The Black militia tradition solidifies during Reconstruction 

After the Civil War a group of Republicans, labeled Radical Republicans, sought to formalize the civil rights of slaves newly emancipated during the war.


After the massacres of Black people at the hands of former white slave masters, the Radical Republicans insisted on enforcing congressional legislation through a military occupation of the south.

The south was divided into five military districts until new state constitutions were drafted which guaranteed all men the right to vote and ratified the fourteenth amendment to the US constitution. 

As a result, Black men made up a massive contingent of voters.

“There’s what we call the Black belt, that stretch of 290 counties that goes from Virginia to Texas in which Black people are the majority and 180 of them that are somewhere between 30 and 49 percent,” said Sundiata Cha-Jua, a professor of African American studies at the University of Illinois.  “You would be looking at a significant section of the south in which Black people would control governments, and in the rest of the south, because they represent a significant minority, would have great influence on shaping governments”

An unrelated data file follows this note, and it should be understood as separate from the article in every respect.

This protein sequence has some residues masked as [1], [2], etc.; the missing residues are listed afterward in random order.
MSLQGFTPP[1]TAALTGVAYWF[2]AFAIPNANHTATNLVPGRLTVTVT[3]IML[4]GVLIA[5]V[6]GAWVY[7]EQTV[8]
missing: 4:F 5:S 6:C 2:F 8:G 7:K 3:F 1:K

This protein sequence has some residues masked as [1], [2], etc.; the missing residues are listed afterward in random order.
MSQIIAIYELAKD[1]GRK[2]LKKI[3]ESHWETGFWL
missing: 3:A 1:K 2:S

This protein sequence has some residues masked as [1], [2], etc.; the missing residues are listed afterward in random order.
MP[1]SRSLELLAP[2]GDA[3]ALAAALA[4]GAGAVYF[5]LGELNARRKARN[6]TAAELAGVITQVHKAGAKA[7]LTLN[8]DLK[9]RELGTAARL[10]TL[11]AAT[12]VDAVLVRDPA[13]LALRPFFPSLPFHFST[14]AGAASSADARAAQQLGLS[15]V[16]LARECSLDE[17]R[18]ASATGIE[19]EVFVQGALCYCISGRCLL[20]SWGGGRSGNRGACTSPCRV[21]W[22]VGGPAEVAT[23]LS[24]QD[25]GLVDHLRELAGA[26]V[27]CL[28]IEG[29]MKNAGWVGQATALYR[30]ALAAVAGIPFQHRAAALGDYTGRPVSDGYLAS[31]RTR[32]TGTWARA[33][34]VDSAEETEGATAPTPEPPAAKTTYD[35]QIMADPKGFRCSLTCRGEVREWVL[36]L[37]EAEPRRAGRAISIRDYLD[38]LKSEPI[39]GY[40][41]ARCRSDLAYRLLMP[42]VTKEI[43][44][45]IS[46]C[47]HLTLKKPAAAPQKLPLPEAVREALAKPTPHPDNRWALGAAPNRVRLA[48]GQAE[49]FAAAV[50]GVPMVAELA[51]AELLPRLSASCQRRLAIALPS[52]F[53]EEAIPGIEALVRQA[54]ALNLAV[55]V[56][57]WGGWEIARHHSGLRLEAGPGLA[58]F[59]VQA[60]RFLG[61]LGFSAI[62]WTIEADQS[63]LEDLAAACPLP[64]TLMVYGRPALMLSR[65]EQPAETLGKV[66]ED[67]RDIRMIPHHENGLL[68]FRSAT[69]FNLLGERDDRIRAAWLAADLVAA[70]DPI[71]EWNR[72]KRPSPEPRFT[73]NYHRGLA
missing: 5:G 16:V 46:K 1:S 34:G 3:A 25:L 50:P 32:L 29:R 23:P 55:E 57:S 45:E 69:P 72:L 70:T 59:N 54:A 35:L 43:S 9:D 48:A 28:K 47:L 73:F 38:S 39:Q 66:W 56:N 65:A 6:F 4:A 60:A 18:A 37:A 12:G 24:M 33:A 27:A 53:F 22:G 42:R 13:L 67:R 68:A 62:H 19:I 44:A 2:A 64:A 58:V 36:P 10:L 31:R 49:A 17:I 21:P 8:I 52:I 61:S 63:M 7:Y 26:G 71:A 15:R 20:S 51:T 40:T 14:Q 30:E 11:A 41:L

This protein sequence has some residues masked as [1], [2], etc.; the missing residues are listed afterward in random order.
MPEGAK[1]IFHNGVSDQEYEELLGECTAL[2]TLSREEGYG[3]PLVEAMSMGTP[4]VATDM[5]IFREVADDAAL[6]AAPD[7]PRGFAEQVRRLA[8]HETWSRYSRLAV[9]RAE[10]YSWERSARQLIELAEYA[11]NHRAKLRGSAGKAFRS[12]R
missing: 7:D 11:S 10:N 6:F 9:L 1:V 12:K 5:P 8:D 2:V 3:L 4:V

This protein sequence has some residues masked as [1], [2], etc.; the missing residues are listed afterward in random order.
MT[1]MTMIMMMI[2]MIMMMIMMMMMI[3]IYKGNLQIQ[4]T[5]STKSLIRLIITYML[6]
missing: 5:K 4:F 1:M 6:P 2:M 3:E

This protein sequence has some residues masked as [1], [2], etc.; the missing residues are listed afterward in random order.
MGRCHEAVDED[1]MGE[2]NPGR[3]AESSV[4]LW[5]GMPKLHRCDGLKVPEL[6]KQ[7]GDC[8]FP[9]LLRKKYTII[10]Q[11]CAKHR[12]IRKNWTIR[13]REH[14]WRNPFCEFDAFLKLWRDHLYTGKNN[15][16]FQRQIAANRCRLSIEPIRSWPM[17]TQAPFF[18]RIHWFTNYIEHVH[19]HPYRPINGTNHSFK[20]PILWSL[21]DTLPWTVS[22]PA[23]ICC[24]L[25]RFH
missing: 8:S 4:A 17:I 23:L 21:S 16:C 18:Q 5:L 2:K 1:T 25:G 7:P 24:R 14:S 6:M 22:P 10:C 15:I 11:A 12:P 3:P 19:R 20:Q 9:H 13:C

As the former slave owners fought every change and new institution, organizations like The Union League of America, which set up nationwide chapters to support the war effort, formed defensive units in order to defend Republican candidates and voters from violence and intimidation.  

“Whether it was Black or white Republicans, they had to be able to defend them from attack,” Cha-Jua said. “The former slaveholders, they sought to ensure that people will not be able to exercise their power.” 

The southern Democrats devised the Mississippi Plan, or Shotgun Policy, to form paramilitary groups to terrorize Black people across the south.